None of this advanced the plot, the world, developed the characters or did a damn thing for the book. Can we stop this now?
The treatment of women in the book remains problematic. While there are strong female characters (Murphy rocks like a rocking thing and kicks arse most epicly though she's pretty much being reduced to muscle Harry brings in at need), they are all less powerful than Harry. I was particularly sad to see that Elaine, the strong and powerful wizard, needed rescuing and that the victims who needed sheltering were all women. It also irritated me that we had to spend so much time emphasising Elaine's vulnerability – especially since we'd already done that with Susan and Murphy in previous books. There's also the endless over-description of every and all women we come across – and how much Harry enjoys watching them – Harry, go get laid already and let off some steam because this is part tiresome. On the plus side, the interactions with Molly were not nearly as bad as I predicted.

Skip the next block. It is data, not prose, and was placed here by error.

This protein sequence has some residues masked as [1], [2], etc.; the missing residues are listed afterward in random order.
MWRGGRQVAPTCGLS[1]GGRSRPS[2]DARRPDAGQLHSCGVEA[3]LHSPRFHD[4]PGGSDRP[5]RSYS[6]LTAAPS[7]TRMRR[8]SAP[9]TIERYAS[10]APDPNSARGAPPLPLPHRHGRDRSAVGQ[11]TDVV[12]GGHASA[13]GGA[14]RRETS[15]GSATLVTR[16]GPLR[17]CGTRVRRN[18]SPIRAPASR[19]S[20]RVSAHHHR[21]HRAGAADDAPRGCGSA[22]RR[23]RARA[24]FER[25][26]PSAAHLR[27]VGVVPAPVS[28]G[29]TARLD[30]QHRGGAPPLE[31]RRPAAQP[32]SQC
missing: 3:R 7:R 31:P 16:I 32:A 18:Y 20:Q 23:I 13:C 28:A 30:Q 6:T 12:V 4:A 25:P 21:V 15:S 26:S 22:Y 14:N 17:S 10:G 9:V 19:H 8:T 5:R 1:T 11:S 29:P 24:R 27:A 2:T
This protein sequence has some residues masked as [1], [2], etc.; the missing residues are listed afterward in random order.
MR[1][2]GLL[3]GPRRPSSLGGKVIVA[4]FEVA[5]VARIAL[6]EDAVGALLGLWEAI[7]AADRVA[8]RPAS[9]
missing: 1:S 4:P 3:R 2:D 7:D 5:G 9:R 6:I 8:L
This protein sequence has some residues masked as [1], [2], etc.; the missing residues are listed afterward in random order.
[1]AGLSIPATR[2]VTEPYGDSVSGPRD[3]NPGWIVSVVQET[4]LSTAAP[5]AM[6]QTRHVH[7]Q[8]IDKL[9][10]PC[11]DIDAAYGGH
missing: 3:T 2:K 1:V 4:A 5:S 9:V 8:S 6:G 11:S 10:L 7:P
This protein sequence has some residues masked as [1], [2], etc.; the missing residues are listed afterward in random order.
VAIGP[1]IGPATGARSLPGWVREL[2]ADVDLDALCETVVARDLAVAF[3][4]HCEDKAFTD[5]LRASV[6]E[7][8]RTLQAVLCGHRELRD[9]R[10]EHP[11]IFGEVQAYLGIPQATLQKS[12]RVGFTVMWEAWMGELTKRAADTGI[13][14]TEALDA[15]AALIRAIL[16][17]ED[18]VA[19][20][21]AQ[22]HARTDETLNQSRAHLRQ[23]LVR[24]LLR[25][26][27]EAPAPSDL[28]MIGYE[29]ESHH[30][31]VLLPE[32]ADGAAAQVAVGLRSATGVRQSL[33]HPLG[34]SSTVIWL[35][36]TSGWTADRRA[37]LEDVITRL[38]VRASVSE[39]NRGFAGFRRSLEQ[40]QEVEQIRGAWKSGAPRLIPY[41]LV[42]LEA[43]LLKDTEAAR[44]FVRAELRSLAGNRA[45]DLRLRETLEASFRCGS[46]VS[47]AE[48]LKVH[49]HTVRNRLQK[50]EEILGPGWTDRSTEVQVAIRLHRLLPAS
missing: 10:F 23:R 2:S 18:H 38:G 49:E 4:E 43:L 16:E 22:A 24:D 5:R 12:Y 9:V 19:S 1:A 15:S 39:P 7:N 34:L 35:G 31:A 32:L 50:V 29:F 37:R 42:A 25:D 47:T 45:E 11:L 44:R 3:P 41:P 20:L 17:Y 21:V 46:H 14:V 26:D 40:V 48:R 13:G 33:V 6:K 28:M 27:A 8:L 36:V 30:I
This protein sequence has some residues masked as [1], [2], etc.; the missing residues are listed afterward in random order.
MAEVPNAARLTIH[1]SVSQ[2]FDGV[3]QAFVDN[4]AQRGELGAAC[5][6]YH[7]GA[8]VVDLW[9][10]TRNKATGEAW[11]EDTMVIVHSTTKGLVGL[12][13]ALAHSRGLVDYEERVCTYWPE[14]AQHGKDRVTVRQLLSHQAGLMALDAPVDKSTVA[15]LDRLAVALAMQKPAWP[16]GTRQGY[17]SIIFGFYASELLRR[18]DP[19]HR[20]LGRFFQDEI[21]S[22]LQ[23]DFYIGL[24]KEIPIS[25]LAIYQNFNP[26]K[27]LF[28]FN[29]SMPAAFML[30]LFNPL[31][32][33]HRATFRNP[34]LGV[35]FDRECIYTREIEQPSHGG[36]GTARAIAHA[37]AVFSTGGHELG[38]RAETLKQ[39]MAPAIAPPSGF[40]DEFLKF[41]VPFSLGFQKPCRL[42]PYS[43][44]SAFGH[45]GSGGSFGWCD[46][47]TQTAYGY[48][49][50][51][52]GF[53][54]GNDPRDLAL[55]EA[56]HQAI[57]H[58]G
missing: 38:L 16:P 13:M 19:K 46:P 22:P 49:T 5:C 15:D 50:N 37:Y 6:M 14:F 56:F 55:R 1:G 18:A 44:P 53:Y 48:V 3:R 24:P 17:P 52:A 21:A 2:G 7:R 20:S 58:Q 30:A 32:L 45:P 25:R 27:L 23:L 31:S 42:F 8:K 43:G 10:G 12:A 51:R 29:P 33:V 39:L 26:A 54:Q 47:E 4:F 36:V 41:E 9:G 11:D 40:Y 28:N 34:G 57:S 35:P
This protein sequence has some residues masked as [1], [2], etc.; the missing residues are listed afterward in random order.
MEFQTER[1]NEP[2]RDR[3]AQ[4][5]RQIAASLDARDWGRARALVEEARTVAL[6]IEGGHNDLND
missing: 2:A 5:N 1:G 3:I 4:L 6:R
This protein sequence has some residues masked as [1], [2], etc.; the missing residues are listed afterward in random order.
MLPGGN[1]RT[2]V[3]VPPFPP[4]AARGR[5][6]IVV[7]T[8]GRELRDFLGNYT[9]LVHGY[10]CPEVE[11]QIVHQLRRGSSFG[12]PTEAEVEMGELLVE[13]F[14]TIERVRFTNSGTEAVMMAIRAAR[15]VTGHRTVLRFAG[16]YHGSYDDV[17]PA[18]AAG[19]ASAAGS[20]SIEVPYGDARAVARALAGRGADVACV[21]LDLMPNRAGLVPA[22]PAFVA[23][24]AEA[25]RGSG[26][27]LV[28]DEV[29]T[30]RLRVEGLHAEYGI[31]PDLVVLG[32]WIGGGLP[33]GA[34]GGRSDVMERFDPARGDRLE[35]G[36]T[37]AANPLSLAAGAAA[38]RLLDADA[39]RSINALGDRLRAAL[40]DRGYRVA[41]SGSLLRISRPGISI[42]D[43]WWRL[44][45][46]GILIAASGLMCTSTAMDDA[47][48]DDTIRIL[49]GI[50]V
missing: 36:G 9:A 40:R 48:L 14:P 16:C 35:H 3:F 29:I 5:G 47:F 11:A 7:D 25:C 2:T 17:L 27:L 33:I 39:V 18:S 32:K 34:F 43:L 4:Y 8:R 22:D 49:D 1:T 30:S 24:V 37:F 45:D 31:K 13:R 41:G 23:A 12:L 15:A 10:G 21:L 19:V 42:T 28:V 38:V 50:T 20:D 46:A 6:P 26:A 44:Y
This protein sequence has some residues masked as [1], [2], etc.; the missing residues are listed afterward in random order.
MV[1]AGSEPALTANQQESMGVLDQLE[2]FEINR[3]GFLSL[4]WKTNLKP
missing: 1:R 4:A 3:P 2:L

POC-wise we had nothing but Ramirez – who remains an awesome character who is great fun – but sadly, again, conspicuously junior to Harry. He could use more development and screen time since he's a bit hollow at the moment (and, again, only shows up when Harry calls him in to help. I would much rather he and Murphy exist outside of Harry's need for backup). I do hope for more from him though, though not very much I have to admit.
Harry's burned hand has now healed so much that the scarring is little more than an aesthetic issue. Remembering that this hand had no movement, no sensation and doctors advised him to have it amputated, it has now healed to almost full functionality. It's a tired trope to decide that a disabled character simply has to be miraculously healed during the story.
Problematic elements were pretty gross in this book. Despite it, I liked it, I liked it a lot which just makes the flaws all the more eye-sporky. I don't hesitate to give it a high fang rating, despite the problems – the story, the world and the characterisations are excellent and I would certainly read it again.